Dragon Fantasy Book II Review
Dragon Fantasy Book II (PlayStation 3, PlayStation Vita)
Developer/Publisher: Muteki Corporation
Released: September 10th, 2013
Games just aren’t made like they used to be, and for the most part that’s a very, very good thing. With major advances in hardware in the years since series such as Final Fantasy and Dragon Quest were first introduced, major strides have been made in how developers tell stories and how players experience them. Still, it’s always a refreshing change of pace when we hark back to those simpler times, and Muteki’s Dragon Fantasy series aim to do just that.
While the original game brought us back to the 8-bit era, Dragon Fantasy Book II takes the next logical step and gets a 16-bit overhaul. This SNES-inspired tale follows Ogden, the main protagonist in Book I, and his ragtag group of adventuring pals as they stop Bad People from doing Bad Things en route to Saving the World. The plot details aren’t very memorable, but that’s not exactly out of line considering the JRPG homage — all but a few played out the same way, after all.
Instead of a bloated and self-important story, the writing focuses on humor. From character dialogue and interactions to enemy encounters, puns and zingers are flung at you left and right. On top of that, there are references to nerd culture all over the place — from obscure TurboGrafx-16 games like Blazing Lazers to Ghostbusters quotes, if you’ve ever nerded out over anything then chances are good that Dragon Fantasy Book II has a goof somewhere, just for you.
The super-referential and punny humor won’t tickle everyone, but fans of 16-bit JRPGs will find plenty to love within the presentation. The pixel art is highly reminiscent of games from the era, while also receiving some nice modern touches; it’s neat to to see characters lit in different ways as they walk through a cave or a swamp. The music is wonderful, too, stirring up memories of past SNES adventures. Book II wears its retro dress quite nicely.
You do still have to play the game, of course, and this is where Book II stumbles a bit. Your party begins to be outnumbered fairly quickly in battle, and with the simplistic battle system it can make dungeon crawling seem more repetitive than it already is. Being outnumbered gets to the point that you’re constantly using herbs and spells to replenish your health between campfires, even against otherwise weak enemies. Enemy encounters are no longer random as they were in Book I, at least, although avoiding them is often difficult and can lead to further frustration. Fortunately, if you’re significantly more powerful than your enemies, you’ll simply take them out in one swing without any needed input; you’ll be on your way after a short animation.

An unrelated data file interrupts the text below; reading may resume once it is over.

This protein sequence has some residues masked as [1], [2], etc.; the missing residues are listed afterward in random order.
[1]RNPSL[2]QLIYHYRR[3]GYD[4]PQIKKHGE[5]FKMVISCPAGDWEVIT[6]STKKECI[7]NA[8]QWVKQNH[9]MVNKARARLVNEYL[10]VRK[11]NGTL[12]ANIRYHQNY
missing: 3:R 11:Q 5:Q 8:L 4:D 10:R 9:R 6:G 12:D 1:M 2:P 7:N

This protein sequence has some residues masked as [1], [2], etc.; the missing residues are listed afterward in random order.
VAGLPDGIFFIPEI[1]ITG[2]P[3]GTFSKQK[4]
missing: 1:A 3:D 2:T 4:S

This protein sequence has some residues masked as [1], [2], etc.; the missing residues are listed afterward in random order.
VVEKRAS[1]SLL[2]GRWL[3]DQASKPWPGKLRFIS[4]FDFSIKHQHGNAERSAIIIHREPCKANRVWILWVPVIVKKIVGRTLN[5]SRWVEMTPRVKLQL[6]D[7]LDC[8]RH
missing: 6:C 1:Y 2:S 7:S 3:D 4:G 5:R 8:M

The size of your party will vary based on the story situation, but there are ways to fill it if you’re under the four-member maximum. With either a spell or a net bought from a shop, you can capture enemies and have them fight for you. I suppose there’s only one way and it’s hardly groundbreaking, but it’s not unwelcome. Once-pesky enemies can be leveled up to help you make short work of those that used to be flies in your soup, and that’s always a good feeling. You can’t switch them on the fly if your party’s full up, unfortunately, and you can only do so from town.
There’s a crafting system as well, though it feels oddly implemented. It feels like there’s little reason to ever use it, as you can usually find good items in chests or buy them in shops with your plentiful cash. Finding crafting manuals with better recipes and crafting stations is also erratic; I only found the first and third manuals, after which I found no other stations in which to use the latter.
Side quests are plentiful, but they mostly serve to highlight more niggling issues with the way Book II is designed. For starters, they’re all either fetch quests — go get A Thing from a nearby Dangerous Dungeon — or bounties to capture or defeat enemies and are rarely worth the effort. The quests are tracked in a quest log, but it could stand to be more specific; it simply says to return to a town to collect your reward, and if you don’t remember who wanted you to slay an elf you’re stuck talking to every villager there until you figure it out.
I beat Book II in a little over 13 hours, which obviously pales compared to the 16-bit JRPGs of yore, and it certainly has its warts. However, the $14.99 price tag is more than fair, especially when you consider some of the production values. That price entitles you to both the PS3 and Vita versions of the game, with the ability to transfer your save between versions. Personally, I preferred to play the game on my Vita, as there’s something about portability that makes RPGs more fun for me. However, I’d recommend that you update to the latest patch immediately; the launch version was subject to crashing and had serious framerate issues.
It’s a neat little package that immediately appeals to those who lost themselves to any number of SNES classics, but Dragon Fantasy Book II relies a little too heavily on nostalgic callbacks and not enough on being a more cohesive experience. It’s a fun tale of underdog adventurers like so many JRPGs before it, but its issues keep it from being as memorable as it could be.